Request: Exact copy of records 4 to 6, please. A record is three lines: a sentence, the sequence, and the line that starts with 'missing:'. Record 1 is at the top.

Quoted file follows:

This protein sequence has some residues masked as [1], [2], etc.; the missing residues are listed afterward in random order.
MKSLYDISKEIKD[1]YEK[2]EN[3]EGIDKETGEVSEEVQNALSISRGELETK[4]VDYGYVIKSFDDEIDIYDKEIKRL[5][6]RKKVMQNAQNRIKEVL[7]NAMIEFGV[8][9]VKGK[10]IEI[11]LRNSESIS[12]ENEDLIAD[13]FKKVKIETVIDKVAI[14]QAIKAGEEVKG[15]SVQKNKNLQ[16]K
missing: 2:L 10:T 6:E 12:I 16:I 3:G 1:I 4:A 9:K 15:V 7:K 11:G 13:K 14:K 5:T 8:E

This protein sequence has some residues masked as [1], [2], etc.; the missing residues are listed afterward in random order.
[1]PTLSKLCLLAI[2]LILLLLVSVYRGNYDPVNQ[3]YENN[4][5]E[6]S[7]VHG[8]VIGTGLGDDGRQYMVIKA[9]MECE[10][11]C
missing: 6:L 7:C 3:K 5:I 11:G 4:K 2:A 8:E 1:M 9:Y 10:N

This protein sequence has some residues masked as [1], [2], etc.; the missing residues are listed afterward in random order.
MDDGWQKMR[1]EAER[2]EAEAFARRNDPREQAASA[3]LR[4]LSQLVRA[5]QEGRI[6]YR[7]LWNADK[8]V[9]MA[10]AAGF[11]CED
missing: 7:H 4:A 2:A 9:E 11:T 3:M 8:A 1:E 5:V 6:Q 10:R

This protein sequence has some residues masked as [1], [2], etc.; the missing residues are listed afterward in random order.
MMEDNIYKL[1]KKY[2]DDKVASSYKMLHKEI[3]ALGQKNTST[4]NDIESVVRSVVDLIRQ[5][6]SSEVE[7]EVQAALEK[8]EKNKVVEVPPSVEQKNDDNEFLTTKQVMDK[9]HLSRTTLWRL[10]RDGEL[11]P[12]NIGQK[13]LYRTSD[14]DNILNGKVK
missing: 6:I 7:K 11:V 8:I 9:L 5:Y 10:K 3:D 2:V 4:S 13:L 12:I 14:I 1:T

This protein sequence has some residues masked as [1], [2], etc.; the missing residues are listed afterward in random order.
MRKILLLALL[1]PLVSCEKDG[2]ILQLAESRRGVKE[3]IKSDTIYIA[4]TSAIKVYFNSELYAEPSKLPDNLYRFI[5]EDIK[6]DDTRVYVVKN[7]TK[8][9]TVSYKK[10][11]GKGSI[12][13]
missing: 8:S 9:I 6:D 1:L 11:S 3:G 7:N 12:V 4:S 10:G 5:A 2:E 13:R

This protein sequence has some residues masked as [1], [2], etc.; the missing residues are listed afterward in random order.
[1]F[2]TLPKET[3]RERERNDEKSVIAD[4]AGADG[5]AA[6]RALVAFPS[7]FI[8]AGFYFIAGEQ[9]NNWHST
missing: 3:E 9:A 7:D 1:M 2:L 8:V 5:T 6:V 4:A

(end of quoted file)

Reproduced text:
This protein sequence has some residues masked as [1], [2], etc.; the missing residues are listed afterward in random order.
MMEDNIYKL[1]KKY[2]DDKVASSYKMLHKEI[3]ALGQKNTST[4]NDIESVVRSVVDLIRQ[5][6]SSEVE[7]EVQAALEK[8]EKNKVVEVPPSVEQKNDDNEFLTTKQVMDK[9]HLSRTTLWRL[10]RDGEL[11]P[12]NIGQK[13]LYRTSD[14]DNILNGKVK
missing: 6:I 7:K 11:V 8:I 9:L 5:Y 10:K 3:D 2:V 4:S 13:L 12:I 14:I 1:T

This protein sequence has some residues masked as [1], [2], etc.; the missing residues are listed afterward in random order.
MRKILLLALL[1]PLVSCEKDG[2]ILQLAESRRGVKE[3]IKSDTIYIA[4]TSAIKVYFNSELYAEPSKLPDNLYRFI[5]EDIK[6]DDTRVYVVKN[7]TK[8][9]TVSYKK[10][11]GKGSI[12][13]
missing: 8:S 9:I 6:D 1:L 11:S 3:G 7:N 12:V 4:S 10:G 5:A 2:E 13:R

This protein sequence has some residues masked as [1], [2], etc.; the missing residues are listed afterward in random order.
[1]F[2]TLPKET[3]RERERNDEKSVIAD[4]AGADG[5]AA[6]RALVAFPS[7]FI[8]AGFYFIAGEQ[9]NNWHST
missing: 3:E 9:A 7:D 1:M 2:L 8:V 5:T 6:V 4:A